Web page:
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  • Tracey Broussard

Fridge Clean Out: Fried Rice



When I was flying full time, it was hard to get into any kind of routine. My schedule not only changed from month to month, but was often different week to week.


Chores like cleaning out the refrigerator were hit or miss. Mostly miss, if I'm being honest.


Being home has enabled me to be more mindful in many ways, one of which is to be diligent about cleaning out the fridge before the food goes bad.


While I doubt I will ever love housecleaning, I'm enjoying my weekly foray into the depths of the fridge. First, there is the challenge of repurposing the leftovers. After surveying the contents, I see if I can come up with something that my family will actually love to eat.


Secondly, I feel good because using up what we have generates less waste. This routine has made me realize the tendency I have to over buy whenever I'm at the grocery store. While I haven't completely overcome this urge, I am working on it.


Thirdly, fridge cleanup allows me to gather the leftovers and scraps that I can't repurpose for my household for my friend, Chrissy's, farm animals. She has chickens, a pig, horses and a menagerie of pets.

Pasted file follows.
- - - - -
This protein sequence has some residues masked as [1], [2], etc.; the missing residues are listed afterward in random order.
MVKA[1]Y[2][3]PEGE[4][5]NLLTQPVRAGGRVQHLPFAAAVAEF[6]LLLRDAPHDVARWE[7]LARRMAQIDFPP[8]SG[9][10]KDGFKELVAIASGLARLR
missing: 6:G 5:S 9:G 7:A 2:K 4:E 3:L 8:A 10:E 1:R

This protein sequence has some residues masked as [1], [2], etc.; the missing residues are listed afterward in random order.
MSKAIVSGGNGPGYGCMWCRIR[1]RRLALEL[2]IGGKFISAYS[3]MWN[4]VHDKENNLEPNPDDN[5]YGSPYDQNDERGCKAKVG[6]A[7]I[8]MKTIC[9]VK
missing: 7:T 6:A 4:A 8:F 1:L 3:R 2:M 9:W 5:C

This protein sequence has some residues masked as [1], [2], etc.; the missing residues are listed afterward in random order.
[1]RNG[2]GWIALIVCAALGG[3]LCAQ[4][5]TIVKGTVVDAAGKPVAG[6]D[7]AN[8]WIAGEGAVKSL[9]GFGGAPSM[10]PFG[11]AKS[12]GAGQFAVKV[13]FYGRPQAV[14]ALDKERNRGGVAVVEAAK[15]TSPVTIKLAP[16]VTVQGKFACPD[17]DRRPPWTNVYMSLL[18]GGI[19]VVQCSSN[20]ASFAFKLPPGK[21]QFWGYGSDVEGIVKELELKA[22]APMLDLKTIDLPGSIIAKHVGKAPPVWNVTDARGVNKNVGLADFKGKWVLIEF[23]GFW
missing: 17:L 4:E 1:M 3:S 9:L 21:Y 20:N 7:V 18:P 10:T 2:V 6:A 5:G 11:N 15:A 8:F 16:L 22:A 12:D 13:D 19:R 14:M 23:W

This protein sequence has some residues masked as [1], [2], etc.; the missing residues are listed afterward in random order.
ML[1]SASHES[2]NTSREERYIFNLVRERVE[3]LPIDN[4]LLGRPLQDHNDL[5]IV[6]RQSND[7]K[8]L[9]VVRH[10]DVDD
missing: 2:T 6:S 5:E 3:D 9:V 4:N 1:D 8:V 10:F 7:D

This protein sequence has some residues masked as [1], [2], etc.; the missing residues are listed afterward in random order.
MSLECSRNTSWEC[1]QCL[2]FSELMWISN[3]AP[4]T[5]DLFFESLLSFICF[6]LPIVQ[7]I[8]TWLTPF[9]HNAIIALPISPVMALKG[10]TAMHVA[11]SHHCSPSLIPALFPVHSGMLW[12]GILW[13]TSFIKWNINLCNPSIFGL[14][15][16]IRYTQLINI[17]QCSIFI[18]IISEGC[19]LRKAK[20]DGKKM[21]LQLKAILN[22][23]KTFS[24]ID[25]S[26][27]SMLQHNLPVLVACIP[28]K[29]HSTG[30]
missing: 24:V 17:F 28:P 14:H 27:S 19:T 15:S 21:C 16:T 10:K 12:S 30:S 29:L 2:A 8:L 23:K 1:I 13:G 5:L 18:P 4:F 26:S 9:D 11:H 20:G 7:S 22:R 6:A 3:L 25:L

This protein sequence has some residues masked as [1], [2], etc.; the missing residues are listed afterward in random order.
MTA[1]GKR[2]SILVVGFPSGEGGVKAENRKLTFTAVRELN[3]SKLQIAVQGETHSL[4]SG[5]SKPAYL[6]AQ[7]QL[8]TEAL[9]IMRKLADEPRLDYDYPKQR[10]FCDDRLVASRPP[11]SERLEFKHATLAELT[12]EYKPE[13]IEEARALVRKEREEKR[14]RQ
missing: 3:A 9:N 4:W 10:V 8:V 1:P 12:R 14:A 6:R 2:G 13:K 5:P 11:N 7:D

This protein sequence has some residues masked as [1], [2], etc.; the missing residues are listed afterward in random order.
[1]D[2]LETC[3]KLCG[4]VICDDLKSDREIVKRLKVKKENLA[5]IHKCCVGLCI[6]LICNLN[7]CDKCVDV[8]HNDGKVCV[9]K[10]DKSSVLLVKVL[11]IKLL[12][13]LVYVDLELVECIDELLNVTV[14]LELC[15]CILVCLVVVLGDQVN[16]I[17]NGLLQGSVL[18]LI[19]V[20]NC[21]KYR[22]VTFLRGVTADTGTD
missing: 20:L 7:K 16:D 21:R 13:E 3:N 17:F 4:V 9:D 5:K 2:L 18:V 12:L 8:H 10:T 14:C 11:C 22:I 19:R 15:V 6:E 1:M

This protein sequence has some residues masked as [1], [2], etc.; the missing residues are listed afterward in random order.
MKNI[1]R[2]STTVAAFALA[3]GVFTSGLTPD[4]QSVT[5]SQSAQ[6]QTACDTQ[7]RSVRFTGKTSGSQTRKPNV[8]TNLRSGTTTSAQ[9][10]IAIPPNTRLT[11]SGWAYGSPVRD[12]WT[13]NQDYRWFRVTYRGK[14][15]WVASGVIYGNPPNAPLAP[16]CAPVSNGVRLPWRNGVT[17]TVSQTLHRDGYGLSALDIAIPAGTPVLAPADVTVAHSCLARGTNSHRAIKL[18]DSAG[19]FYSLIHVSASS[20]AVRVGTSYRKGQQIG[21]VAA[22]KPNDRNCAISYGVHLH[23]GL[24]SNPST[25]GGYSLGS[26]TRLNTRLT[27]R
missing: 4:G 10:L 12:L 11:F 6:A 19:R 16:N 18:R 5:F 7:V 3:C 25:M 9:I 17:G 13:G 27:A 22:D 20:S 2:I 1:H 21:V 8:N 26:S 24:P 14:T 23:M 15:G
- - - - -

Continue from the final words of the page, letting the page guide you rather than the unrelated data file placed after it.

After reading the wonderful book, Good, Good Pig by Sy Montgomery, it brings me joy to think of the happiness Chrissy's pig will have when choosing which of our leftovers to dine on first.


Remy was at my side during this week's cleanup. She spotted the pile of rice leftover from Friday's dinner and immediately asked if we could make fried rice. It's one of her favorite dishes from Chinese restaurants.


I also had quite a bit of Savoy cabbage in the fridge, which enabled me to get more vegetables into Remy than normal. I'd never used Savoy cabbage in fried rice before, and I was really happy with both the taste and the texture of the finished product.




So was Remy, which is saying a lot. While she loves to cook anything, she hates to eat most vegetables.


In addition to the cabbage, I had scallions, shallots and half of a big onion that needed to be used. Vegetables in the allium family such as these are not only incredibly healthy, but combining them really bumps up the flavor of your dishes.


As far as protein goes, use whatever you have on hand. I had about a cup and a half of chicken from Friday night's dinner. I've used shrimp in the past as well, but you could use tofu, sausage, vegan meats or omit the protein, which is probably my favorite.


I'm not a fan of diced carrots in my fried rice, but you could add that if you'd like. Bean sprouts, snow peas and sugar snap peas work well, too.


For years I attempted to recreate the kind of fried rice I had at restaurants, to no avail. In addition to soy sauce, I found that there were two more things really necessary to achieve that taste I loved: sesame oil and sweetener.


Some Chinese and Indonesian soy sauces are made with sweetener, but most of what you'll find in the supermarket is not.